Macbeth Theme: Ambition

‘stay, you imperfect speakers. Tell me more’ (Act 1, Scene 3, Macbeth) The witches have just told Macbeth that he will be King, so he wants to know more, therefore wants to be King. When Macbeth does become King, the ambition does not stop and he becomes more ruthless. The witches were not enough, or perhaps they drove him to this- suggests his ambition is passed SPIRITUAL
‘unsex me here’ (Act 1, Scene 5, Lady Macbeth) Take away everything that makes her a woman so she can kill Duncan: she is willing to go so far because of her ambition. CONTEXT: A Shakespearean audience would have found this shocking and controversial as Lady Macbeth is willilng to take away her femininity for the sake of ambition
‘we have scorch’d the snake, not kill’d it’ (Act 3, Scene 2, Macbeth) Not finished yet, does the killing ever stop, is there an end to ambition? AUDIENCE IS CURIOUS
‘I have no spur to prick the sides of my intent, but only vaulting ambition’ (Act 1, Scene 7, Macbeth’s soliloquy) The only motive Macbeth has for killing Duncan is ambition, he hasn’t got the sharp edge of a spur, the ‘intent’. METAPHOR FOR INTENT. Suggests Lady Macbeth’s own ambition is taking over him and he feels he has no other choice, even though he just gave a list of reasons to kill Duncan. Therefore, ambition triumphs all and he has gone so far already to turn back
‘how tender ’tis to love the babe that milks me: I would, while it was smiling in my face, have pluck’d my nipple from his boneless gums and dash’d the brains out’ (Act 1, Scene 7, Lady Macbeth) Even if she loves the child, she would kill it if she had to in order to get what she wants- shows her ambition has gone too far. Questions her FEMININITY and what it does to you, VULGAR LANGUAGE shows that ambition has overriden any maternal instincts and feelings of love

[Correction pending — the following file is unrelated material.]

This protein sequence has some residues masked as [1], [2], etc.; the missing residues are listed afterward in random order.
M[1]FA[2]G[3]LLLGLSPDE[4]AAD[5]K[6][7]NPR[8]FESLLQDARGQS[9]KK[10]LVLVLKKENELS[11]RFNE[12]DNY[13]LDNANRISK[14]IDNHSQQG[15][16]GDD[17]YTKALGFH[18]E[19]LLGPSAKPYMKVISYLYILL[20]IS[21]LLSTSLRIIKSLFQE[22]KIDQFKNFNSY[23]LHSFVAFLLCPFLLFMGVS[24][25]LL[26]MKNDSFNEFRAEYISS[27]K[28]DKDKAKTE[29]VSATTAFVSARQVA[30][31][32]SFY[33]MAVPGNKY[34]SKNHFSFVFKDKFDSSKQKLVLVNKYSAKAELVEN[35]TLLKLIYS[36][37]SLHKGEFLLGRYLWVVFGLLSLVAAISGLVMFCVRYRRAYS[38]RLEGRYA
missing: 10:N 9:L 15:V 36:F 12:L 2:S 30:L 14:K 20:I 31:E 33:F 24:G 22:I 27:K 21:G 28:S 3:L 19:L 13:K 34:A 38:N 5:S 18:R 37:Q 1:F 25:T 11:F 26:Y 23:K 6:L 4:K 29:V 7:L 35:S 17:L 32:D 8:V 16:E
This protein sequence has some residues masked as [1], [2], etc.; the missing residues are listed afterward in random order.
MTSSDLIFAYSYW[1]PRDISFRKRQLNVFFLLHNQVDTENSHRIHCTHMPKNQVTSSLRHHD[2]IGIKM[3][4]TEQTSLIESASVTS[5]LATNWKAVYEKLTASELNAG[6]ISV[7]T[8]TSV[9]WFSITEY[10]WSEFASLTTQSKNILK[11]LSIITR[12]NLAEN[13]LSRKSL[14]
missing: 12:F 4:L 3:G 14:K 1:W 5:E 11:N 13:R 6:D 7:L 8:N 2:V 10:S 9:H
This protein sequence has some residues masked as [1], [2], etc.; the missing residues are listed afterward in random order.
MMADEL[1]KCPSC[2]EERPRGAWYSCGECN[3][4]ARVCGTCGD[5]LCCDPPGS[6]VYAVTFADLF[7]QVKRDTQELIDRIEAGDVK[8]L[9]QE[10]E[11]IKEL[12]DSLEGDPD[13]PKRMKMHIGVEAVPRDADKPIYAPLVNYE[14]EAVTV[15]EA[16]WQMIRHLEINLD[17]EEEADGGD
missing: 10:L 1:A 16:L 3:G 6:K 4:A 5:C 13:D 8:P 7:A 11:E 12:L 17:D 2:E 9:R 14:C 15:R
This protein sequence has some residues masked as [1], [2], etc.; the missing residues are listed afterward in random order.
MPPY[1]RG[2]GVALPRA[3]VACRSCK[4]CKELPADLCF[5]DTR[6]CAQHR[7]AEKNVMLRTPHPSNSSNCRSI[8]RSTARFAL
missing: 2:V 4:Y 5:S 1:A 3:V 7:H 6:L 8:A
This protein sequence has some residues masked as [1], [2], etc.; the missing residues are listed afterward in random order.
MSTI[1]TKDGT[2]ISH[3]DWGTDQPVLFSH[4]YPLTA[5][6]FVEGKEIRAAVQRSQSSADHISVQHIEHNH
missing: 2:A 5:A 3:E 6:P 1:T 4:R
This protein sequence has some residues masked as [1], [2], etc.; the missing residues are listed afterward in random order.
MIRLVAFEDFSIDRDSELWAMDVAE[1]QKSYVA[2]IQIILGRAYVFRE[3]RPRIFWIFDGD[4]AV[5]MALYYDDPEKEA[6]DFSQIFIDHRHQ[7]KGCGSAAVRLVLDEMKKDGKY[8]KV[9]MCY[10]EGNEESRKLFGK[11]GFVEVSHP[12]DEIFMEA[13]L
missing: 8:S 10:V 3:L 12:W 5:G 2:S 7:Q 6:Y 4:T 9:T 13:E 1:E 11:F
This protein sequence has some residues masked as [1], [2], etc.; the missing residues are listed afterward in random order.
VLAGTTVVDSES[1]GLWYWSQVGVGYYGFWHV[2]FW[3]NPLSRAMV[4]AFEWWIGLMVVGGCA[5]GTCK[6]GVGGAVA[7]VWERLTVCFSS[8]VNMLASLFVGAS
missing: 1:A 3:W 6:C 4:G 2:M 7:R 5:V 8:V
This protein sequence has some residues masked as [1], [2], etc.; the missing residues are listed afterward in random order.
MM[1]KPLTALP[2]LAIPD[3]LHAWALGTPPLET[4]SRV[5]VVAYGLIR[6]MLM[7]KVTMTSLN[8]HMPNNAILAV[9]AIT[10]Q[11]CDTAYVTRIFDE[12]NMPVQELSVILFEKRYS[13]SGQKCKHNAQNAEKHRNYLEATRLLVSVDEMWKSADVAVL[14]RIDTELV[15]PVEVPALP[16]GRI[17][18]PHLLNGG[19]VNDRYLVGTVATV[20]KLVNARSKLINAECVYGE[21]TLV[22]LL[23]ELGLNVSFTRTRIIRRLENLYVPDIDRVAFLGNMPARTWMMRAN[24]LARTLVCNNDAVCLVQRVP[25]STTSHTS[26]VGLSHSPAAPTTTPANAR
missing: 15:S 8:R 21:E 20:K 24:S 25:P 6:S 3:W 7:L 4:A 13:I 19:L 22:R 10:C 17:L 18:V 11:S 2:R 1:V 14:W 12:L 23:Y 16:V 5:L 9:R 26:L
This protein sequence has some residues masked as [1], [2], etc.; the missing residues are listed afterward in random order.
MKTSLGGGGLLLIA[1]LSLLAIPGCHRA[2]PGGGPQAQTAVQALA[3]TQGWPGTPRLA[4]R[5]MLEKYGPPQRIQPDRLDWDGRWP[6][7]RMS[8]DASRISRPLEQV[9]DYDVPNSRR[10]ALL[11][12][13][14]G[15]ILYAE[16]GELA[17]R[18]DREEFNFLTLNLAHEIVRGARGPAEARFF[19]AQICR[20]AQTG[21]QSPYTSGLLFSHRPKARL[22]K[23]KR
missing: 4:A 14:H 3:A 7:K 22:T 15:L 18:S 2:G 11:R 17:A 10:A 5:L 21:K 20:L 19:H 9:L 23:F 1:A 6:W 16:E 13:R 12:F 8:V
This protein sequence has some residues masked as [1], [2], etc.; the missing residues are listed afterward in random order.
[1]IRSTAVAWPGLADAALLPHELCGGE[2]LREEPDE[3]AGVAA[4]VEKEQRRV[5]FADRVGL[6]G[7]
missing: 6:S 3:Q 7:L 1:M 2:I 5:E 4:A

‘that which hath made them drunk, hath made me bold: what hath quenched them, hath given me fire’ (Act 2, Scene 2, Lady Macbeth) Ambition is driven by the pain of others, EMPHASISES ambition, it has given her ‘fire’ and drives her to the throne
‘thriftless ambition that will ravin up thine own life’s means’ (Act 2, Scene 4, Ross) Ambition drives you to do terrible things and will ultimately be the downfall. Ambition cannot be a good thing if this is the end result, FORESHADOWS Macbeth’s death because it is his own
‘why by the verities on thee made good, may they not be my oralles as well, and set me up in hope?’ (Act 3, Scene 1, Banquo) The witches prophecy came true for Macbeth as he is now King- but they also prophecised that Banquo’s sons would be King. Shows his own ambition and how ambition affects everyone in the play. He wants the prophecy to come true for him, too, it’s just a case of when. AUDIENCE FEELS A SENSE OF PATHOS
‘stars, hide your fires, let not light see my black and deep desires’ (Act 1, Scene 3, Macbeth) SYMBOLISES OBSCURITY, wants the darkness to hide his ambition to kill Duncan
‘I’ll fight till from my bones my flesh be hack’d. Give me my armour’ (Act 5, Scene 3, Macbeth) Shows Macbeth could have been a noble warrior if he hadn’t followed his ambition. Back this point up with ‘good Macduff’ EMPHASISES TRAGEDY
‘good Macduff’ (Act 5, Scene 2, Menteith) ROLE REVERSAL due to ambition, like we are back at the beginning of the play. Will Macduff’s ambition to kill Macbeth go too far (like Macbeth’s did) and goes against ‘good’ as Macbeth went against ‘noble’
‘if he escape, Heaven forgive him too’ (Act 4, Scene 3, Macduff) If Macbeth gets away with it, he hopes heaven will forgive him because Macduff will not. Revenge (for killing family) drives ambition, fight ambition with ambition, drives him to kill Macbeth RELIGIOUS CONNOTATIONS
‘to crown my thoughts with acts, be it thought and done’ (Act 4, Scene 2, Macbeth) Implies sense of ambition, in order for something to be done, you have to do it- how ambition drives the acts of an individual. Shows ROLE REVERSAL as this is what Lady Macbeth says at the beginning, shows how ambition, drives relationships apart- shows Lady Macbeth’s ambition to be Queen and Macbeth’s ambition to tie up loose ends

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